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Your newsletter urgency index

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Hello newsletter friends,
it’s been kind of hard to tell which day of the week it is, but I’m pretty sure it’s Tuesday and time for The Week in Newsletters 📆. I’m Mark from Revue and will bring you the most important news from the newsletter world 💌.
This week I want to focus on the idea of an “urgency index” ⚡ for your newsletter. Media researcher Jay Rosen proposed the idea in the context of corona coverage. And newsletter author Casey Newton adapted it nicely for newsletters.
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Create an urgency index of newsletter topics
Jay teaches journalism at NYU and has a lot of great ideas about improving the media. He often publishes them on his blog PRESSTHINK about “the fate of the press in a digital era and the challenges involved in rethinking what journalism is today”.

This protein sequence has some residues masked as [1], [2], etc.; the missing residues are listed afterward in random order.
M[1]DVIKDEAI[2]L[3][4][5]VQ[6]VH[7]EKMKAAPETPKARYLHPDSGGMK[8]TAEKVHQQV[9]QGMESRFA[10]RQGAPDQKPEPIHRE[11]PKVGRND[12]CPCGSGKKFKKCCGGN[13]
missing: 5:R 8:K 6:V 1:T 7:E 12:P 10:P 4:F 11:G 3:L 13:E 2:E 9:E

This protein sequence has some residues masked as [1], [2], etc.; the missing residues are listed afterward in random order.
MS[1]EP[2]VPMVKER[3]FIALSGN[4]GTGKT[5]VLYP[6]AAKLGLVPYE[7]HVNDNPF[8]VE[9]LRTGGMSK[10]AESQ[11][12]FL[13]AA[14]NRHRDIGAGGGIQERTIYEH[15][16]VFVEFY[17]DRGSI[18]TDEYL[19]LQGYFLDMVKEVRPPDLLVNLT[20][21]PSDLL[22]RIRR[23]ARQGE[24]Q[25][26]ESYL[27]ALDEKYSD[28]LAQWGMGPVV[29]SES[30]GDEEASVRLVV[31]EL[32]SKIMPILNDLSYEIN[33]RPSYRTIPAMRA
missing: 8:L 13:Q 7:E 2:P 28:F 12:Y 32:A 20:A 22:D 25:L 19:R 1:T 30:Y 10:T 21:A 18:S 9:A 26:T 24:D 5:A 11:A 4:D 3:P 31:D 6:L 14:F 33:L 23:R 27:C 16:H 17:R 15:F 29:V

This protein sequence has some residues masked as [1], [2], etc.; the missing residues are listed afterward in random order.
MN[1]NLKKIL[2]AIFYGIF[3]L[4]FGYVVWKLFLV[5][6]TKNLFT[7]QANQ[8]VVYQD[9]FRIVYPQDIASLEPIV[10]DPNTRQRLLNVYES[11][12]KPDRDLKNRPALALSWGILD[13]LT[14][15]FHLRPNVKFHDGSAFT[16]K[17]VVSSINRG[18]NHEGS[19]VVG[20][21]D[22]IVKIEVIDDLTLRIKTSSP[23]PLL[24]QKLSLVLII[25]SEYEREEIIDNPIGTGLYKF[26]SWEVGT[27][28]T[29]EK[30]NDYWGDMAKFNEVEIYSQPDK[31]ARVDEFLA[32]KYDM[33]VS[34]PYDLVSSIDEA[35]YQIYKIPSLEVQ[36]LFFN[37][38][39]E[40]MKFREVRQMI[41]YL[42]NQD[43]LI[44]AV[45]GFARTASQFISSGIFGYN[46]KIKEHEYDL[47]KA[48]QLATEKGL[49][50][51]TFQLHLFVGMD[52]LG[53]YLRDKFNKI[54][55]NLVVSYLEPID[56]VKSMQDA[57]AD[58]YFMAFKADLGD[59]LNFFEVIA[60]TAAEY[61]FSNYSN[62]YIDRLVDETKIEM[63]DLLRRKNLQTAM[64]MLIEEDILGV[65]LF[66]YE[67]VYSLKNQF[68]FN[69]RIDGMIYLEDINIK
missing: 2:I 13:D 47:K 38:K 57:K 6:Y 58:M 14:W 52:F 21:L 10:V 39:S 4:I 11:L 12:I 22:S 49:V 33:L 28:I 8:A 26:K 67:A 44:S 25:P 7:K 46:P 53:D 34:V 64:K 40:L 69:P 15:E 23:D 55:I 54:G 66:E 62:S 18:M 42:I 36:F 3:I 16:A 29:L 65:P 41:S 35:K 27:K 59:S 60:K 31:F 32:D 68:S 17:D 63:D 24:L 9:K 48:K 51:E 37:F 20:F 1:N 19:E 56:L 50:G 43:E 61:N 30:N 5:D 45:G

In a recent post Jay proposed “Five improvements in the design of coronavirus coverage”. One of the improvements is an urgency index.
And so I propose the The Urgency Index. Think of it as an answer to the question, “what in the public realm should I be most worried about?” Or, “what do we need to be monitoring to stay reasonably well informed during this crisis?”
The index is actually a pretty simple top ten list, where each item is a topic with a headline, priority/rank, description and links to previous articles for that topic. If done right, the urgency index should be very specific to each publication and its audience.
I really like the idea and feel that it’s a great extension of the strategy frameworks for newsletter creators. The strategy frameworks are very helpful in planning a new newsletter and help you to think through objective, audience, frequency and format in steps. If you want to refresh your mind, you can check out my issue on newsletter plans for 2020, which covers NPR’s Newsletter Identity Exercise and the Opt-In tool developed by Crosscut Public Media and the Reynolds Journalism Institute.